It is no wonder that this claustrophobia leads her to obsess over suicide. Anticipating this interlude, she writes, “What I would do later, starting in college and in the years following, to become a person of inner consequence: break that fawning inner self into pieces.” In part this desire to kill herself is born from the changing times—the swirl of activism in the 1970s—that led her to believe “that the entitlement of Negroland were no longer relevant.” This is to say that her understanding of herself was outdated in an era of black power and a rhetoric of black authenticity. The other force driving this desire for death is her understanding of black women’s central role in maintaining the legacy of the black elite. Taught not to crack, Jefferson seeks the “privilege of neurosis.” Stepping toward herself and away from Negroland’s obsessive hold over her behaviors involves coming to grips with wanting the vice of appropriate behavior to dissipate. She embraces fragmentation as she becomes more herself. At this point, the narrative becomes more scattered. Time passes and there are small anecdotes that show us how Jefferson navigates her way through changing racial times. She shows us “cuts and bruises that do not map a course.” We can take this to mean that she recognizes the various forms of privilege that she embodies as a well-educated, light-skinned black woman. We also understand that this is a form of blackness that is often left out of narratives of racial identity in the current moment. Further, we understand that her training in complicity, her yearning for whiteness, for recognition (but not too much) is part and parcel of a recognition that she is out of step with today and, importantly, out of step with her body.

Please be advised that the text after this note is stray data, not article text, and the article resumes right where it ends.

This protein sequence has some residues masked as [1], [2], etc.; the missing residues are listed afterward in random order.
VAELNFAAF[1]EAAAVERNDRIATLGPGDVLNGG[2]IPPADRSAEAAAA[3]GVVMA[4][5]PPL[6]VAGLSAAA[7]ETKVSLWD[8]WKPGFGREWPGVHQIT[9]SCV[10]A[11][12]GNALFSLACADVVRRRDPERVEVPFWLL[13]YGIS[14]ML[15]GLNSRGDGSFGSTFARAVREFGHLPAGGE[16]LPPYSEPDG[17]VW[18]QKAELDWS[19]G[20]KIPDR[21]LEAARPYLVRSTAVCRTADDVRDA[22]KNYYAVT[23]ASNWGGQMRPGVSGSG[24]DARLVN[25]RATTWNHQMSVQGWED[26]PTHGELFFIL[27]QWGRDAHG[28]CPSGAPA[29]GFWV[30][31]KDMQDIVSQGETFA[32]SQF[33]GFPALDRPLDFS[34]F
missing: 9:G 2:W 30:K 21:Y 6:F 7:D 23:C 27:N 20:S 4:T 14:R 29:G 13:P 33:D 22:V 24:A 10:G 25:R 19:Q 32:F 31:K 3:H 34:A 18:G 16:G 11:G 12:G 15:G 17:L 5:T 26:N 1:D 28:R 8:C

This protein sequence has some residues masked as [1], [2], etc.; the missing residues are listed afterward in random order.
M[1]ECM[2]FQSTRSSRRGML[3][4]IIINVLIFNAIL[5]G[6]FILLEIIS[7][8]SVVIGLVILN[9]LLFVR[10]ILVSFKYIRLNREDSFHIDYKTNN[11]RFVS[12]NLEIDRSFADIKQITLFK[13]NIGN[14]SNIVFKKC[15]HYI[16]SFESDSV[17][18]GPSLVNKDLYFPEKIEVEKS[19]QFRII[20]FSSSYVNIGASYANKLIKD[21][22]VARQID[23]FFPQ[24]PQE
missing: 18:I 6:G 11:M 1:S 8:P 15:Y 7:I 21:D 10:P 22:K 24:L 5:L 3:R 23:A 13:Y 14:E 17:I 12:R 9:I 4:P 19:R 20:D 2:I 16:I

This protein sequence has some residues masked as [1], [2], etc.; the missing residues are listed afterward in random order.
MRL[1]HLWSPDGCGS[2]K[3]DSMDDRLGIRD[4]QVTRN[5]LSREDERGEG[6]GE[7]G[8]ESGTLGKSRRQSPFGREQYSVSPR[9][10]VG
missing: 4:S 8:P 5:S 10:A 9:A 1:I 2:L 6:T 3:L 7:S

This is not a narrative that resolves itself in an embrace of pleasure and sensuality. These things remain off the table for discussion. Jefferson invites us to settle into melancholy. There is nothing of bodies and pleasures here. In learning to quiet her body, we see nothing of passion or sex, which are deemed not respectable. This is a memoir that outlines the perils and potentials of focusing on race as pedagogy. Jefferson has learned how to become black and how to be from Negroland. As Negroland itself becomes a foreign territory in our current landscape of black affective excess—either of pain or pleasure—she learns how to shatter herself quietly and purposefully. Rather than see this as a time capsule, however, I think Jefferson’s memoir allows us to examine the processes and dynamics of racialization as developmental and pervasive. She shows us that children cannot help but be molded by what surrounds them, and that sterility and coldness can be strategies of survival.